Parliamentary committee’s demand for third party emails from Google, Meta is wrong: Business group

Spread the love

A small change to a parliamentary committee’s official demand for corporate messages placed by Facebook parent Meta has not changed a complaint from the Canadian Chamber of Commerce that the order is a privacy threat.

Matthew Holmes, the chamber’s senior vice president for policy and government relations, said in an interview, “I guess you could say that the committee members upheld the right of individual citizens to expect some degree of privacy in their lives.” Have decided to keep it.” Tuesday “But as far as organizations such as ours are concerned, as well as non-profits, labor unions and private enterprises, we feel that the committee’s move sets a precedent where private sector communications cannot be disclosed by members of parliament.” may be compelled to do.”

He was referring to a decision by the House of Commons Heritage Committee on Monday asking for communication between META and third parties on the subject of Canadian government regulations. The committee agreed to a generous proposal that Meta would not have to make extraneous emails and texts with individuals regarding their views on government regulations. However, META must provide the committee with copies of messages it has on that subject from organizations including associations, companies and non-profits.

This is a change from the original motion proposed last week by Liberal Chris Bittle, parliamentary secretary to Heritage Minister Pablo Rodriguez. It would have sought all internal and external communications that both Google and Meta had between anyone regarding government regulations as the committee investigates what the two companies are doing to fight Bill C-18.

That law aims to help some Canadian news organizations by forcing major digital platforms to negotiate and compensate news content providers for linking to their sites.

Part of the heritage committee’s anger is that Google, which opposes the proposed legislation as a “link tax”, is testing how it can restrict the display of Canadian news results on searches as a way of protest.

When it came time for the committee to actually deal with a proposal, Liberal MP Anthony Housefather – who is parliamentary secretary to Public Service Minister Helena Jaczek – proposed wording similar to Bitel’s proposal, but with the clarification that companies should be allowed to produce Will not have to communicate with individuals. Nor did it include Bitel’s suggestion that Google and Meta also have a List of all third parties who have received funding from companies to lobby for Canadian regulations.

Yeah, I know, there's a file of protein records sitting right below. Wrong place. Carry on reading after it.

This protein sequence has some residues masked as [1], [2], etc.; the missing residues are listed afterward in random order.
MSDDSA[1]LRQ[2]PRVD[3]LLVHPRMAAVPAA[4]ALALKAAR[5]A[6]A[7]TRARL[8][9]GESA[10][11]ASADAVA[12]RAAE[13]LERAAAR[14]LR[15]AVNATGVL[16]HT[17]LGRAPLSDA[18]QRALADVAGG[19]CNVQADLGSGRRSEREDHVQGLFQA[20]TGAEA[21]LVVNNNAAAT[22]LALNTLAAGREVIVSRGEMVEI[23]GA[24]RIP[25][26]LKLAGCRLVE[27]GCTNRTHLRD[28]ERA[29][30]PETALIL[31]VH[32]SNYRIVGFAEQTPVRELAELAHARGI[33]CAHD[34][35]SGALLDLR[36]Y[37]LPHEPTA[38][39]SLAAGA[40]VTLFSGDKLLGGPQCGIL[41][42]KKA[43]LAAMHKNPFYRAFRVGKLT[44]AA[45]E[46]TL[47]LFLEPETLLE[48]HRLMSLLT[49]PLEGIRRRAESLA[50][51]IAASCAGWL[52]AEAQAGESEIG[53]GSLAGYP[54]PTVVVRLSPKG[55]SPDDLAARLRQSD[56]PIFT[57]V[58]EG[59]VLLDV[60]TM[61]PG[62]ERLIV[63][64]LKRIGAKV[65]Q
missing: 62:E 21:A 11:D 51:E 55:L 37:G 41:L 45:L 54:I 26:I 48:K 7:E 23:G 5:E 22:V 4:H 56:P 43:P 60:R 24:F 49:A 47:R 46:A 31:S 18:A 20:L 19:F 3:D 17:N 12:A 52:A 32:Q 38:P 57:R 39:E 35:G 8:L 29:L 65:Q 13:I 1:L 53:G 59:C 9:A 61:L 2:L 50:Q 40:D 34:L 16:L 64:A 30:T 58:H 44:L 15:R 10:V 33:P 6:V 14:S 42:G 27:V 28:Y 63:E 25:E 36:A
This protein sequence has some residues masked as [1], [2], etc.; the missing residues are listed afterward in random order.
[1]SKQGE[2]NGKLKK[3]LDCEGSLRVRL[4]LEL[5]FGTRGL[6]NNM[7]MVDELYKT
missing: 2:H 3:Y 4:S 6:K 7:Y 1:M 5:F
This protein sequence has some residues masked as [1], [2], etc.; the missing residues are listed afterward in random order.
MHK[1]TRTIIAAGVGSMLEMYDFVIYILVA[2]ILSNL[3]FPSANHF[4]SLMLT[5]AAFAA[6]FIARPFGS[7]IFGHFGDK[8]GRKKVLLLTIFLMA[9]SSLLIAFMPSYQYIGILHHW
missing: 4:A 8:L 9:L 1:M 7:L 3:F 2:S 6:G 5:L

The change between Bittle’s proposed wording and the Housefather’s offer came after some heated public backlash over the weekend. in a blogUniversity of Ottawa professor of Internet law Michael Geist said the proposal is “a stunning disregard for privacy and one that could have a dangerous chilling effect on public participation.”

Then The Canadian Chamber of Commerce has written a letter to the Heritage Committee expressing “deep concern”. The demand for messages from outsiders to a company “poses a serious threat to the privacy of Canadians and their rights to hold and express opinions on public issues. In addition, adopting it would result in thousands of associations, chambers of commerce, unions, Legitimate work by social action groups, non-profits and private enterprises will be frozen.

“The proposal sets the stage for a large fishing operation that affects not only the companies’ rights but also the rights of third parties,” the letter said.

In an interview on Monday, Housefather said, “Internal and external communication is all about correspondence. [Meta] This was related to actions having to do with Canadian regulations, such as the blocking of news content under C-18. It was not the comprehensive request for third-party information that was in the original notice of motion given last week [by Bittle],

HouseFather said he did not see the letter from the Chamber of Commerce, but because of complaints from other chambers, he decided to propose different terms from Bittle.

Housefather said, “The type of documents we have been subpoenaed for today and from Google a few weeks ago are normal procedure for parliamentary committees.” “Similar documents have been subpoenaed, and a wide range of documents from McKinseySports Federation, from we donate, This is not a new, innovative thing that we are doing. We are a parliamentary committee with oversight requirements.”

Holmes said that the wording of the original resolution passed by the committee was better than Bittle’s. But. “The principle still stands,” he added.

Meta doesn’t have to provide copies of messages to individuals, he also pointed out, but Google does. “It sounds like very messy policy-making.”

As for HouseFather’s argument that demanding a variety of documents is not new, Holmes said the issue is not about what an organization has done that might be legally wrong, but rather a proposed It’s about government policy.

Apart from seeking documents from META, the resolution passed by the Heritage Committee on Monday was also sought from the META Chairman. Mark Zuckerberg, Nick Clegg, president of Meta global affairs, and Chris Saniga, head of Canada for Meta, to testify for less than two hours in a meeting whose date has yet to be set.

Kent Walker, president of global affairs and chief legal officer at Google parent Alphabet Inc., and Richard Gingras, vice president of news, have also agreed to testify.

Source link

Spread the love

Leave a Comment

This site uses Akismet to reduce spam. Learn how your comment data is processed.